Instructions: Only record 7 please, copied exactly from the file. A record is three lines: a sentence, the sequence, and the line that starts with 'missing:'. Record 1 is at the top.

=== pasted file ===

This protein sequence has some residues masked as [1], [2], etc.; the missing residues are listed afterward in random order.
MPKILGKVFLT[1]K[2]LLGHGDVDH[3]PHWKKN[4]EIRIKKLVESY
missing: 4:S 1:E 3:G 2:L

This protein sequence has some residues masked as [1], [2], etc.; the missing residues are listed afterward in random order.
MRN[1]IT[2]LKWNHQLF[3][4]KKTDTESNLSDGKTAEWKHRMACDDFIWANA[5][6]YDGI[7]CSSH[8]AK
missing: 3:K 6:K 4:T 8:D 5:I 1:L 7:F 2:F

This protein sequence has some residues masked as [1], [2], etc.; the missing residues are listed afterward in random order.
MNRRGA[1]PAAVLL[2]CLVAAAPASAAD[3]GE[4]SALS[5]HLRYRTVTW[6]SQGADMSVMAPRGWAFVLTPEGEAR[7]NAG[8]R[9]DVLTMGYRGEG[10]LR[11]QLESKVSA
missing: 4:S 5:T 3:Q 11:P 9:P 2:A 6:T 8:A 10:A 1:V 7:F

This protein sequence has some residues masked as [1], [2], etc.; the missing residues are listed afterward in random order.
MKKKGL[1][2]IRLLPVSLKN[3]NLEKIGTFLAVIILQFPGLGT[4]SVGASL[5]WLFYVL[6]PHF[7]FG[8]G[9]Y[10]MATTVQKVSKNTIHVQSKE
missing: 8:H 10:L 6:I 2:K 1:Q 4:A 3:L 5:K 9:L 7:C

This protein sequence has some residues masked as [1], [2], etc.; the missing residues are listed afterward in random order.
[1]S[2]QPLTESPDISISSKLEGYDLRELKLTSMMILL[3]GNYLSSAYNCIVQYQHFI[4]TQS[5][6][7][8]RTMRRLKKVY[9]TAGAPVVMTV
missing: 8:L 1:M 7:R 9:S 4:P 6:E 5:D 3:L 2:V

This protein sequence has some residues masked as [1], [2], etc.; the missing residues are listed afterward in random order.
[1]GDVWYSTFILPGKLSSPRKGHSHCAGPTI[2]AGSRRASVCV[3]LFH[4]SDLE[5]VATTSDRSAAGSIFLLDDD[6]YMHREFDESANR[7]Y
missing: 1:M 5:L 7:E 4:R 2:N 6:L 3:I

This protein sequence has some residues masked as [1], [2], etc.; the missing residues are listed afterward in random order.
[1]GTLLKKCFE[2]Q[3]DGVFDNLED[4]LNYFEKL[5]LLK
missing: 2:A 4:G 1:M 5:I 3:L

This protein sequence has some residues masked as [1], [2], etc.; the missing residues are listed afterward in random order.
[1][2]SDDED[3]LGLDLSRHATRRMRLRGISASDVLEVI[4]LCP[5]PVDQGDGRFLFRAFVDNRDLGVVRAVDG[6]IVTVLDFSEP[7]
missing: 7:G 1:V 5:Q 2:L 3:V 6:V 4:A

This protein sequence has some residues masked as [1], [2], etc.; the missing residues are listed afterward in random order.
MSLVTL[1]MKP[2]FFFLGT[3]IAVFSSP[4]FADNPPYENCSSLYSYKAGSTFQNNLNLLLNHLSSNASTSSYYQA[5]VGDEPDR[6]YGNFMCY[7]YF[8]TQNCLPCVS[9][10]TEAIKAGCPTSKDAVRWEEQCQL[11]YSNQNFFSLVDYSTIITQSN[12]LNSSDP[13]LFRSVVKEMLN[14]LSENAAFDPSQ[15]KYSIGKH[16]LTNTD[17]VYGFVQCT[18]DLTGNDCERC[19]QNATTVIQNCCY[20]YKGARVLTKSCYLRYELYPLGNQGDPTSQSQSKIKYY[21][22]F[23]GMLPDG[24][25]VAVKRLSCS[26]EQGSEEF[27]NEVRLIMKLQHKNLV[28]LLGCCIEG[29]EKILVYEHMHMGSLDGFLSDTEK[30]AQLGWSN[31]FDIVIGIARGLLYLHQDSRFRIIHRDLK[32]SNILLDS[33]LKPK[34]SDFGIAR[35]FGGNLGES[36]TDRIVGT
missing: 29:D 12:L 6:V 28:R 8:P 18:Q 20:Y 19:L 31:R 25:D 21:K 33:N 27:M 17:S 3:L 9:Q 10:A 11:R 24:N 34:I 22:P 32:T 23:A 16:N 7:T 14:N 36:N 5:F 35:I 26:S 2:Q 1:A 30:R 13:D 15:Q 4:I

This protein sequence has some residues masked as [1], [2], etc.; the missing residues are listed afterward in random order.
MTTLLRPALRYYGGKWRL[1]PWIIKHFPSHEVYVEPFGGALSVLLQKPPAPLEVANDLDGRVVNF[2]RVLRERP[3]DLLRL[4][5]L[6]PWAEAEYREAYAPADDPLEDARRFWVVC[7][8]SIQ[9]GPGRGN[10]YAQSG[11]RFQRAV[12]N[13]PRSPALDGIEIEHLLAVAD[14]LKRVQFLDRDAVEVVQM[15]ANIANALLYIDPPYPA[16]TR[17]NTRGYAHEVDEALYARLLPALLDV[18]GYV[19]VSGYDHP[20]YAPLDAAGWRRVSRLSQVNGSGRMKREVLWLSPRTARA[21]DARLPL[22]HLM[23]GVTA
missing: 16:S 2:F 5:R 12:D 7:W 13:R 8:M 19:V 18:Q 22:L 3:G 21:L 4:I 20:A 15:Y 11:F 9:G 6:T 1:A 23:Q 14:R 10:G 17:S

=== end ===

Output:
This protein sequence has some residues masked as [1], [2], etc.; the missing residues are listed afterward in random order.
[1]GTLLKKCFE[2]Q[3]DGVFDNLED[4]LNYFEKL[5]LLK
missing: 2:A 4:G 1:M 5:I 3:L